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MISSISSIPPI GAMING COMMISSION, Appellant v. SIX ELECTRONIC VIDEO GAMBLING DEVICES and Gene Gullick, Appellees.
MODIFIED OPINION ON MOTION FOR REHEARING
¶ 1. The motion for rehearing is denied and this opinion is substituted for the initial opinion of the Court. The Mississippi Gaming Commission seized a machine being operated at a truck stop in Union County, the Commission having found that it was an illegal slot machine. The Commission then petitioned to have the machine destroyed, but the circuit court ordered its return to the owner. We agree that the device was a slot machine. We therefore reverse and render.
¶ 2. In January 1998, agents of the Gaming Commission and deputies from the Union County Sheriff's Office raided Gene's Truck Center and seized six machines that it claimed were illegal gambling devices. See Miss.Code Ann. § 97-33-7 (Rev.2000). The Gaming Commission later filed a petition to permit the destruction of the machines. Before an order on the petition was entered, the owner of the five machines that are not in issue on this appeal conceded that those were gambling devices. This left contested only one of the machines, the “Lucky Shamrock.” Gene Gullick, owner of the machine and the truck stop, was allowed to intervene in this case. He argued that the Lucky Shamrock is not a gambling device but simply an emergency telephone card vending machine. To explain the dispute, we will detail the operation of this machine.
¶ 3. For one dollar, the Lucky Shamrock dispenses a two minute emergency long distance calling card, good only for one call no matter the time actually used. With each card, the purchaser also receives a game piece. This has a bar code on the back which is read by the machine as the card is being dispensed. The display on the machine then simulates a slot machine by spinning nine squares. After a few moments the display shows the same combination of squares as on the game piece. Again simulating a slot machine, the machine lights up and plays music if the patron is a winner. A cashier at the store verifies the winning card. This clerk then pays the prize money that can be in the amount of one dollar up to five hundred dollars.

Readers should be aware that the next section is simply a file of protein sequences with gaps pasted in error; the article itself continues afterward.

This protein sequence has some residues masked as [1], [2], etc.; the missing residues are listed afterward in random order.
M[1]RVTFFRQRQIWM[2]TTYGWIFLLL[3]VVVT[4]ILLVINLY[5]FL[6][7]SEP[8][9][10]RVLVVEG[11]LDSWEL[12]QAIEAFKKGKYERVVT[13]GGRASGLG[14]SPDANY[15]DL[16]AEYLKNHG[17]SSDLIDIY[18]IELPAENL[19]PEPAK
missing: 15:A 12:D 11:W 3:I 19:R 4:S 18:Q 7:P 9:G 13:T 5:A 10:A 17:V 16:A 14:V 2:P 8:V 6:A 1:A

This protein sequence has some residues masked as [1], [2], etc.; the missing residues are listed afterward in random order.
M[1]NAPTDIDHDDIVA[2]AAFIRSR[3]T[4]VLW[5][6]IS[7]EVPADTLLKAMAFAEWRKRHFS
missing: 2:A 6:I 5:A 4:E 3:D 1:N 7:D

¶ 4. The Commission filed a motion for summary judgment, to which Gullick responded with his own such motion. The trial court found that the Lucky Shamrock was not an illegal gambling device. The Commission appeals.
I. Statutory Prohibition of Possessing Gambling Devices
¶ 5. It is illegal in Mississippi to possess certain gambling devices in areas not authorized for casinos. The relevant statutory section first provides that a person may not possess a “slot machine.” Following that outright prohibition, there are clarifications and provisos. Also prohibited is any “slot machine [other than an antique as defined elsewhere] which delivers, or is so constructed as that by operation thereof it will deliver to the operator thereof anything of value in varying quantities, in addition to the merchandise received, and any slot machine ․ that is constructed in such manner as that slugs, tokens, coins or similar devices are, or may be, used and delivered to the operator thereof in addition to merchandise of any sort contained in such machine, is hereby declared to be a gambling device․” Miss Code Ann. § 97-33-7(1) (Rev.2000). When reading the complete prohibition of slot machines with this proviso, we conclude that a slot machine that delivers no guaranteed product at all is illegal, and so is one that always delivers specific merchandise and also something else of value in varying quantities. It is the possible prize that makes use of the machine of great interest to a class of customers as well as to the Commission.